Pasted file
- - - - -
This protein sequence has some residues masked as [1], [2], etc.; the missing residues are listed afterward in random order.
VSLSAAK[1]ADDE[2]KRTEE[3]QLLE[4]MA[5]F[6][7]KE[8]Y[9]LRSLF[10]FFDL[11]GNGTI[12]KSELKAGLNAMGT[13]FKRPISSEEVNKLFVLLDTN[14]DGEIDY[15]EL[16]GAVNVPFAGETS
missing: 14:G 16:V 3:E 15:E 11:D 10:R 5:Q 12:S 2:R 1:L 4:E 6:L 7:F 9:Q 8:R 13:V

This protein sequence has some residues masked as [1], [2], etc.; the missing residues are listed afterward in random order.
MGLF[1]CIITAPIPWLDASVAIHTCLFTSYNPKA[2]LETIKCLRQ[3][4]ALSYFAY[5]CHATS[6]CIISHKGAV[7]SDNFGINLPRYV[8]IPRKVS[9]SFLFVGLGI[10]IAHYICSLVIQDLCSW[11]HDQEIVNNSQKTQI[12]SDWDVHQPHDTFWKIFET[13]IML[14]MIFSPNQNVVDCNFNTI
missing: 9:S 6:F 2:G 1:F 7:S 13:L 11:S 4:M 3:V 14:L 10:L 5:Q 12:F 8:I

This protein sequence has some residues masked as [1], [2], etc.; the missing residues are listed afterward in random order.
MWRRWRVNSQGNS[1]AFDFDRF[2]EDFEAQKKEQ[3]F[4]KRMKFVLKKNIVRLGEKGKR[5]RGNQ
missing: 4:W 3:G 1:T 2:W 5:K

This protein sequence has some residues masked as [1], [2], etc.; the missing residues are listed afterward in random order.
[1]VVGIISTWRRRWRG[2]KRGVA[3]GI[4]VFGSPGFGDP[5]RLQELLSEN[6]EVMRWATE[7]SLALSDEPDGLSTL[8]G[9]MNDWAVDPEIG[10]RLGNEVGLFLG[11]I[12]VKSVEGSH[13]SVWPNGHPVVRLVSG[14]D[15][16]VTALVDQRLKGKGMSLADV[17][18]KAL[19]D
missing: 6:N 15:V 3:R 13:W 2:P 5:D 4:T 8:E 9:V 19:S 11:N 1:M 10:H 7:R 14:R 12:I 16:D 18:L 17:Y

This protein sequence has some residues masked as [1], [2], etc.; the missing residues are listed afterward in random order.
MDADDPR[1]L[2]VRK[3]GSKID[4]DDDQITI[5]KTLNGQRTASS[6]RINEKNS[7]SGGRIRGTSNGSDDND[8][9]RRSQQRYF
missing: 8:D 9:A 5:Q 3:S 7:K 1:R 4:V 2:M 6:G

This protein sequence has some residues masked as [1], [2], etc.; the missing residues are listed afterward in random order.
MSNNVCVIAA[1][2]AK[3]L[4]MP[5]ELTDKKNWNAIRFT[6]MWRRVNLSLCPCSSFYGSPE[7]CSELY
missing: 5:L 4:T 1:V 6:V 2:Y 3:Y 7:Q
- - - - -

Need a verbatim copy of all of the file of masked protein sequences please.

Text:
This protein sequence has some residues masked as [1], [2], etc.; the missing residues are listed afterward in random order.
VSLSAAK[1]ADDE[2]KRTEE[3]QLLE[4]MA[5]F[6][7]KE[8]Y[9]LRSLF[10]FFDL[11]GNGTI[12]KSELKAGLNAMGT[13]FKRPISSEEVNKLFVLLDTN[14]DGEIDY[15]EL[16]GAVNVPFAGETS
missing: 14:G 16:V 3:E 15:E 11:D 10:R 5:Q 12:S 2:R 1:L 4:E 6:L 7:F 9:Q 8:R 13:V

This protein sequence has some residues masked as [1], [2], etc.; the missing residues are listed afterward in random order.
MGLF[1]CIITAPIPWLDASVAIHTCLFTSYNPKA[2]LETIKCLRQ[3][4]ALSYFAY[5]CHATS[6]CIISHKGAV[7]SDNFGINLPRYV[8]IPRKVS[9]SFLFVGLGI[10]IAHYICSLVIQDLCSW[11]HDQEIVNNSQKTQI[12]SDWDVHQPHDTFWKIFET[13]IML[14]MIFSPNQNVVDCNFNTI
missing: 9:S 6:F 2:G 1:F 7:S 13:L 11:S 4:M 3:V 14:L 10:L 5:Q 12:F 8:I

This protein sequence has some residues masked as [1], [2], etc.; the missing residues are listed afterward in random order.
MWRRWRVNSQGNS[1]AFDFDRF[2]EDFEAQKKEQ[3]F[4]KRMKFVLKKNIVRLGEKGKR[5]RGNQ
missing: 4:W 3:G 1:T 2:W 5:K

This protein sequence has some residues masked as [1], [2], etc.; the missing residues are listed afterward in random order.
[1]VVGIISTWRRRWRG[2]KRGVA[3]GI[4]VFGSPGFGDP[5]RLQELLSEN[6]EVMRWATE[7]SLALSDEPDGLSTL[8]G[9]MNDWAVDPEIG[10]RLGNEVGLFLG[11]I[12]VKSVEGSH[13]SVWPNGHPVVRLVSG[14]D[15][16]VTALVDQRLKGKGMSLADV[17][18]KAL[19]D
missing: 6:N 15:V 3:R 13:W 2:P 5:D 4:T 8:E 9:V 19:S 11:N 1:M 10:H 7:R 14:R 12:I 16:D 18:L 17:Y

This protein sequence has some residues masked as [1], [2], etc.; the missing residues are listed afterward in random order.
MDADDPR[1]L[2]VRK[3]GSKID[4]DDDQITI[5]KTLNGQRTASS[6]RINEKNS[7]SGGRIRGTSNGSDDND[8][9]RRSQQRYF
missing: 8:D 9:A 5:Q 3:S 7:K 1:R 4:V 2:M 6:G

This protein sequence has some residues masked as [1], [2], etc.; the missing residues are listed afterward in random order.
MSNNVCVIAA[1][2]AK[3]L[4]MP[5]ELTDKKNWNAIRFT[6]MWRRVNLSLCPCSSFYGSPE[7]CSELY
missing: 5:L 4:T 1:V 6:V 2:Y 3:Y 7:Q